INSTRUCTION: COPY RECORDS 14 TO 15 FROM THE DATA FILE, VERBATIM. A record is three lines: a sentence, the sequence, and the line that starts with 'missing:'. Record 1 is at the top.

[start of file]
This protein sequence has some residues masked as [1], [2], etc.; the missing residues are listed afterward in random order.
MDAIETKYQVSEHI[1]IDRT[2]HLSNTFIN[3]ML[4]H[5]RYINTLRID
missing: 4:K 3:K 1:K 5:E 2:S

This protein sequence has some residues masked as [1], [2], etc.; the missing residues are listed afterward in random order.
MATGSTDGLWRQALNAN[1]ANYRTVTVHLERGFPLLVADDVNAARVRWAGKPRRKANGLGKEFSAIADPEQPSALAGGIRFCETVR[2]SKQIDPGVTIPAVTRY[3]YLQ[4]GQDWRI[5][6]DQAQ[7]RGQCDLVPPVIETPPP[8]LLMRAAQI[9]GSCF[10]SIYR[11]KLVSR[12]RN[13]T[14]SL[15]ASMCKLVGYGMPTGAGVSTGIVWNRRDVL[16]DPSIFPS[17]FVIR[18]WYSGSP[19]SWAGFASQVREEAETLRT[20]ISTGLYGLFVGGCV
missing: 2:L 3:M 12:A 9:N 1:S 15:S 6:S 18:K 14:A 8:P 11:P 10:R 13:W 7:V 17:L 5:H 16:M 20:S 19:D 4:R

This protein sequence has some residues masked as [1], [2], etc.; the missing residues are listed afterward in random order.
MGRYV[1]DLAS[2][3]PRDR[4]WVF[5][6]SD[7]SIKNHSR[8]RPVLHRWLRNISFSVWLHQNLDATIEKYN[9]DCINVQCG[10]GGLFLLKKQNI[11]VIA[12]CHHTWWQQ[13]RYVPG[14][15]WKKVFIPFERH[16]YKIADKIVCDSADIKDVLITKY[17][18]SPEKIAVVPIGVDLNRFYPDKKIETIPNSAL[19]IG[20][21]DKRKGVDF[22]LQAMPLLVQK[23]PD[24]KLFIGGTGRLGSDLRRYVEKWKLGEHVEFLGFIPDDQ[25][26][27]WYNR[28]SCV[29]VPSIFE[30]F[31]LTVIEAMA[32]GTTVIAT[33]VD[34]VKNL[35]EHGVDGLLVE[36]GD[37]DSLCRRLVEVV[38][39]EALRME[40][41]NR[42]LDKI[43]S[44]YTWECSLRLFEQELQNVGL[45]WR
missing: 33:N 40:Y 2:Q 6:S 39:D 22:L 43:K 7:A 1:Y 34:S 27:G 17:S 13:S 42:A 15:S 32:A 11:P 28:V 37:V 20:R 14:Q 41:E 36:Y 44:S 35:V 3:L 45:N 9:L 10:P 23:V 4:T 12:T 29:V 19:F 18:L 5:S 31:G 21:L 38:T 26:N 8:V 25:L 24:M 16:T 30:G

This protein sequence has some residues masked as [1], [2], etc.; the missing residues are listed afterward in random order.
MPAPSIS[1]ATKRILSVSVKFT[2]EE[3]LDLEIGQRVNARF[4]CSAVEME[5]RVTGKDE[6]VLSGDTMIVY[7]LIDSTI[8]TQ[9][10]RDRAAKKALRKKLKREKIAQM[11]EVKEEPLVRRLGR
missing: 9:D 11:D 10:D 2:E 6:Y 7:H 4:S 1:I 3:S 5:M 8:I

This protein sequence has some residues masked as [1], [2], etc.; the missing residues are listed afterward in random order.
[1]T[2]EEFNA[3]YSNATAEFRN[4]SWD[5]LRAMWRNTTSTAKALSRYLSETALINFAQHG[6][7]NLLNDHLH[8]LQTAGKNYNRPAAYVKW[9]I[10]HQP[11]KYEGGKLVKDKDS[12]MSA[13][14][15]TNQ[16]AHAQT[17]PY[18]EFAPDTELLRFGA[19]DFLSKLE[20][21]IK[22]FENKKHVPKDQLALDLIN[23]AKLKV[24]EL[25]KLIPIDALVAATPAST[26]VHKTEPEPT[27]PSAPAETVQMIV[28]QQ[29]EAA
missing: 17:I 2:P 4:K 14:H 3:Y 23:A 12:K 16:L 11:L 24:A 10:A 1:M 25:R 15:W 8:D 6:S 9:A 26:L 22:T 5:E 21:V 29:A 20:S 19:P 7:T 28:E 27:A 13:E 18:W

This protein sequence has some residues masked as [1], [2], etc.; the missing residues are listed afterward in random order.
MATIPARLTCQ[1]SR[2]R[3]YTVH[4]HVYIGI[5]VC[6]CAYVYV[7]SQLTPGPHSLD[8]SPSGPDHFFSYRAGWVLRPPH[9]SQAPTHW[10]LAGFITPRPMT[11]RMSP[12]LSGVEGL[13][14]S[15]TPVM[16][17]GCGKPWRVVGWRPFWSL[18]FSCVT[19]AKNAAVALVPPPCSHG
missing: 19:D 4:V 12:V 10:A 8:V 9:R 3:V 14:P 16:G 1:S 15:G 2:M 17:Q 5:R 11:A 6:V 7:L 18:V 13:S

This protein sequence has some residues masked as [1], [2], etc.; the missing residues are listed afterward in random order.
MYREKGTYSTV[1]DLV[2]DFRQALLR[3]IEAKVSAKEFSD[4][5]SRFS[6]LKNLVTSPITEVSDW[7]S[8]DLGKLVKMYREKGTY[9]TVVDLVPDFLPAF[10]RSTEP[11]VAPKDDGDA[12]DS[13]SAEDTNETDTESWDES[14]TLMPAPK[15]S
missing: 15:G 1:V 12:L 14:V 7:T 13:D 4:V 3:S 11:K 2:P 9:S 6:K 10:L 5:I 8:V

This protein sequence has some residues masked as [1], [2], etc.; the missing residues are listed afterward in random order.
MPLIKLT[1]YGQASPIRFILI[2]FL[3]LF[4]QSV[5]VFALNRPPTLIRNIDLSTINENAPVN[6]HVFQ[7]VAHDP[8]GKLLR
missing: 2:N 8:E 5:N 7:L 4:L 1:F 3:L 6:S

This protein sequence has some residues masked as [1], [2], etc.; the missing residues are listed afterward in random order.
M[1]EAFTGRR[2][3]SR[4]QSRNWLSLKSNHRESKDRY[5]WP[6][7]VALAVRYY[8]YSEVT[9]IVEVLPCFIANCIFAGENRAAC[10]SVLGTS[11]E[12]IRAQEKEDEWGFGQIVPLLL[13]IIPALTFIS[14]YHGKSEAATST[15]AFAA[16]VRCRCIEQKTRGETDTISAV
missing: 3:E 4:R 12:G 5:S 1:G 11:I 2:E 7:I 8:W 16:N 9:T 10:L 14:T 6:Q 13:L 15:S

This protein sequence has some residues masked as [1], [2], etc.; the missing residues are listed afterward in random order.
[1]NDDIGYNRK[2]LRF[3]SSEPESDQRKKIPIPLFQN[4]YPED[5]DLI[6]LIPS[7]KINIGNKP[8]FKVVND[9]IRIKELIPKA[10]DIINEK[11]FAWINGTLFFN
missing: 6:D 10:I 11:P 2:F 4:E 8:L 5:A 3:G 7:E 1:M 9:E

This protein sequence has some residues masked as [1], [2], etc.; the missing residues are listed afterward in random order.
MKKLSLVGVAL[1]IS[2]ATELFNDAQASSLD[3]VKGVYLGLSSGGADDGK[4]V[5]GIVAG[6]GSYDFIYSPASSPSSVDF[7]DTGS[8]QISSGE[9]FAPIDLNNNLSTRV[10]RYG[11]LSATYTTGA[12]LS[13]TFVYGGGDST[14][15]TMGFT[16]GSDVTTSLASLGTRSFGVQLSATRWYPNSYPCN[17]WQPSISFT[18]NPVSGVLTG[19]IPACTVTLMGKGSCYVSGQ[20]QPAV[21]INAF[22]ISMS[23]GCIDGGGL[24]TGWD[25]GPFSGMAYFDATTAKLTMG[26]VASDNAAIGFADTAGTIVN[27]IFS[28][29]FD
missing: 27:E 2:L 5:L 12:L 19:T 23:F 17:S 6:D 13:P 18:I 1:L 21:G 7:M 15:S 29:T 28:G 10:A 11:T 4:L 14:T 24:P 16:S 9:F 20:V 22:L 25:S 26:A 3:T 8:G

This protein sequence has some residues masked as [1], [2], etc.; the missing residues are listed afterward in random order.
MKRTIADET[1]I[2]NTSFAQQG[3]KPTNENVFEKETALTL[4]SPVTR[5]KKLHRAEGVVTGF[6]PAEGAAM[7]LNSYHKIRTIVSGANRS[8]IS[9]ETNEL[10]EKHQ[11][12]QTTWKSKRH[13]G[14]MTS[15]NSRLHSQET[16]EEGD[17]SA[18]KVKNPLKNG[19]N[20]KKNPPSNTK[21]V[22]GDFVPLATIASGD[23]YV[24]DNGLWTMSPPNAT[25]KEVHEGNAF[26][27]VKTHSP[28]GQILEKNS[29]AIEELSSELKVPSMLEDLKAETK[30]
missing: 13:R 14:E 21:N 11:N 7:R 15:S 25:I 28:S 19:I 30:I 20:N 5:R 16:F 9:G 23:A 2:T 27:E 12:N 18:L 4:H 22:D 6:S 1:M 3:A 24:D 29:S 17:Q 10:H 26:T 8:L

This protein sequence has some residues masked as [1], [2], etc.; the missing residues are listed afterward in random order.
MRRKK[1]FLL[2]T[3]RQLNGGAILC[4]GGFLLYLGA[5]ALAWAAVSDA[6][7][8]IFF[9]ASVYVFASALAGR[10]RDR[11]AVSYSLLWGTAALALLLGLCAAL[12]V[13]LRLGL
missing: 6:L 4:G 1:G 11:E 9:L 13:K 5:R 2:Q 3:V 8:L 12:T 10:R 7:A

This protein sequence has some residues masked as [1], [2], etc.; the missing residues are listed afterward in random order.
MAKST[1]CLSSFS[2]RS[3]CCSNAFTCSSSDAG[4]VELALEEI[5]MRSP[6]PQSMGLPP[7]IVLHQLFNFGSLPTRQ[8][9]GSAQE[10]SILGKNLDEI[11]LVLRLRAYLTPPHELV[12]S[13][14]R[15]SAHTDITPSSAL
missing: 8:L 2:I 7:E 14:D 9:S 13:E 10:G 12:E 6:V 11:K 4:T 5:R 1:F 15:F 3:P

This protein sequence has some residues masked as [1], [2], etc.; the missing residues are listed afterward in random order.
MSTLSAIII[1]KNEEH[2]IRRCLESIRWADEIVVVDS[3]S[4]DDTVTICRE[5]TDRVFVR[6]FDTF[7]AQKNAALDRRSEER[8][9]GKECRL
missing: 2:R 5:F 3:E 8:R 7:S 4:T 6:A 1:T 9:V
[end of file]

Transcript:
This protein sequence has some residues masked as [1], [2], etc.; the missing residues are listed afterward in random order.
MAKST[1]CLSSFS[2]RS[3]CCSNAFTCSSSDAG[4]VELALEEI[5]MRSP[6]PQSMGLPP[7]IVLHQLFNFGSLPTRQ[8][9]GSAQE[10]SILGKNLDEI[11]LVLRLRAYLTPPHELV[12]S[13][14]R[15]SAHTDITPSSAL
missing: 8:L 2:I 7:E 14:D 9:S 13:E 10:G 12:E 6:V 11:K 4:T 5:R 1:F 15:F 3:P

This protein sequence has some residues masked as [1], [2], etc.; the missing residues are listed afterward in random order.
MSTLSAIII[1]KNEEH[2]IRRCLESIRWADEIVVVDS[3]S[4]DDTVTICRE[5]TDRVFVR[6]FDTF[7]AQKNAALDRRSEER[8][9]GKECRL
missing: 2:R 5:F 3:E 8:R 7:S 4:T 6:A 1:T 9:V